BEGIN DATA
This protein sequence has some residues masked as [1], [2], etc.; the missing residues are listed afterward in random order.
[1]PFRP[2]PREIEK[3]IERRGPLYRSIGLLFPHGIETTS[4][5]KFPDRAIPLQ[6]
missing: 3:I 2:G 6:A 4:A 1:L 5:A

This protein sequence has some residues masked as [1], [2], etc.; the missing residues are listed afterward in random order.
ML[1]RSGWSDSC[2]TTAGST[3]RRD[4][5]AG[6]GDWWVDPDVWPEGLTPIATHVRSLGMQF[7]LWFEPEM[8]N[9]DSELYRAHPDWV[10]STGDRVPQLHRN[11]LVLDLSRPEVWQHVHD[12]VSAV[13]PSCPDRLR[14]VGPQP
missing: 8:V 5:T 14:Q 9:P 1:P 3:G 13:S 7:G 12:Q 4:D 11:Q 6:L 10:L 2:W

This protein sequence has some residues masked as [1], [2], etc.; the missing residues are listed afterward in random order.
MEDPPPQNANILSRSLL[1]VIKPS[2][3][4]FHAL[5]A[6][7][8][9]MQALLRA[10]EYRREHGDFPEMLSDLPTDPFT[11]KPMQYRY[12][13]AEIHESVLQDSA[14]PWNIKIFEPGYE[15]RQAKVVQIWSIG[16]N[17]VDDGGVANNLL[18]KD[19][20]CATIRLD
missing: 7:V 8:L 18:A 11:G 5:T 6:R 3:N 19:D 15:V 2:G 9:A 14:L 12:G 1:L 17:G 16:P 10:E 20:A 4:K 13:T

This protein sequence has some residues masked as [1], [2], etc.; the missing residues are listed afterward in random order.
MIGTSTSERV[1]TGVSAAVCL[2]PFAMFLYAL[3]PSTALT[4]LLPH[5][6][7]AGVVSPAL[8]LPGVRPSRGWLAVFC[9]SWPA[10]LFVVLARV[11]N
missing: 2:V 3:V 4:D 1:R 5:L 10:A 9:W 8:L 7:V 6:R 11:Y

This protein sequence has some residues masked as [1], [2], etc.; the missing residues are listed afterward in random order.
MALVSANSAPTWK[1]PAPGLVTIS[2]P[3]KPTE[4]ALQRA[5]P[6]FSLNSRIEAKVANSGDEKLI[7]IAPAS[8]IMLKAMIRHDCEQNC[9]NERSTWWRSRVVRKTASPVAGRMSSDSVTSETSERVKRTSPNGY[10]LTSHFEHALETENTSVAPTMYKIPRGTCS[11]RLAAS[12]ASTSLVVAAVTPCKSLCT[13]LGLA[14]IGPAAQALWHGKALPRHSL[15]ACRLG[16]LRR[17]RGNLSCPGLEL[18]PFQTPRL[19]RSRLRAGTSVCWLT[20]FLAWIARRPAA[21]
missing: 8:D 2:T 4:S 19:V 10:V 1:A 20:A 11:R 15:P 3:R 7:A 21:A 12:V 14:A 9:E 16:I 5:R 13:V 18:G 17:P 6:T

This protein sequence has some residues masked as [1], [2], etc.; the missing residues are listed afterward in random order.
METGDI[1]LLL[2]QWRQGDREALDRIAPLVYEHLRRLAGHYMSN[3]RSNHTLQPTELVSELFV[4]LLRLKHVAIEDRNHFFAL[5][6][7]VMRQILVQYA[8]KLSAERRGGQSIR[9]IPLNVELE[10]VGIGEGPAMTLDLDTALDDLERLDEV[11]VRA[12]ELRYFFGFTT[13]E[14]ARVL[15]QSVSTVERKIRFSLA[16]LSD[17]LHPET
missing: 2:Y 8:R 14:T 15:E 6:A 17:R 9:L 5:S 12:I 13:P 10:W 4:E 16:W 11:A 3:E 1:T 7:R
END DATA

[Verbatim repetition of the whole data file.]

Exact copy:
This protein sequence has some residues masked as [1], [2], etc.; the missing residues are listed afterward in random order.
[1]PFRP[2]PREIEK[3]IERRGPLYRSIGLLFPHGIETTS[4][5]KFPDRAIPLQ[6]
missing: 3:I 2:G 6:A 4:A 1:L 5:A

This protein sequence has some residues masked as [1], [2], etc.; the missing residues are listed afterward in random order.
ML[1]RSGWSDSC[2]TTAGST[3]RRD[4][5]AG[6]GDWWVDPDVWPEGLTPIATHVRSLGMQF[7]LWFEPEM[8]N[9]DSELYRAHPDWV[10]STGDRVPQLHRN[11]LVLDLSRPEVWQHVHD[12]VSAV[13]PSCPDRLR[14]VGPQP
missing: 8:V 5:T 14:Q 9:P 1:P 3:G 13:S 7:G 12:Q 4:D 11:Q 6:L 10:L 2:W

This protein sequence has some residues masked as [1], [2], etc.; the missing residues are listed afterward in random order.
MEDPPPQNANILSRSLL[1]VIKPS[2][3][4]FHAL[5]A[6][7][8][9]MQALLRA[10]EYRREHGDFPEMLSDLPTDPFT[11]KPMQYRY[12][13]AEIHESVLQDSA[14]PWNIKIFEPGYE[15]RQAKVVQIWSIG[16]N[17]VDDGGVANNLL[18]KD[19][20]CATIRLD
missing: 7:V 8:L 18:A 11:G 5:T 6:R 3:N 19:D 15:V 2:G 9:A 14:L 12:G 1:L 17:G 16:P 10:E 20:A 4:K 13:T

This protein sequence has some residues masked as [1], [2], etc.; the missing residues are listed afterward in random order.
MIGTSTSERV[1]TGVSAAVCL[2]PFAMFLYAL[3]PSTALT[4]LLPH[5][6][7]AGVVSPAL[8]LPGVRPSRGWLAVFC[9]SWPA[10]LFVVLARV[11]N
missing: 2:V 3:V 4:D 1:R 5:L 10:A 9:W 8:L 7:V 6:R 11:Y

This protein sequence has some residues masked as [1], [2], etc.; the missing residues are listed afterward in random order.
MALVSANSAPTWK[1]PAPGLVTIS[2]P[3]KPTE[4]ALQRA[5]P[6]FSLNSRIEAKVANSGDEKLI[7]IAPAS[8]IMLKAMIRHDCEQNC[9]NERSTWWRSRVVRKTASPVAGRMSSDSVTSETSERVKRTSPNGY[10]LTSHFEHALETENTSVAPTMYKIPRGTCS[11]RLAAS[12]ASTSLVVAAVTPCKSLCT[13]LGLA[14]IGPAAQALWHGKALPRHSL[15]ACRLG[16]LRR[17]RGNLSCPGLEL[18]PFQTPRL[19]RSRLRAGTSVCWLT[20]FLAWIARRPAA[21]
missing: 8:D 2:T 4:S 19:V 10:V 1:A 20:A 11:R 15:P 3:R 7:A 21:A 12:V 14:A 9:E 16:I 5:R 13:V 18:G 17:P 6:T

This protein sequence has some residues masked as [1], [2], etc.; the missing residues are listed afterward in random order.
METGDI[1]LLL[2]QWRQGDREALDRIAPLVYEHLRRLAGHYMSN[3]RSNHTLQPTELVSELFV[4]LLRLKHVAIEDRNHFFAL[5][6][7]VMRQILVQYA[8]KLSAERRGGQSIR[9]IPLNVELE[10]VGIGEGPAMTLDLDTALDDLERLDEV[11]VRA[12]ELRYFFGFTT[13]E[14]ARVL[15]QSVSTVERKIRFSLA[16]LSD[17]LHPET
missing: 2:Y 8:R 14:T 15:E 6:A 17:R 9:L 5:S 12:I 13:P 10:W 4:E 16:W 11:A 3:E 1:T 7:R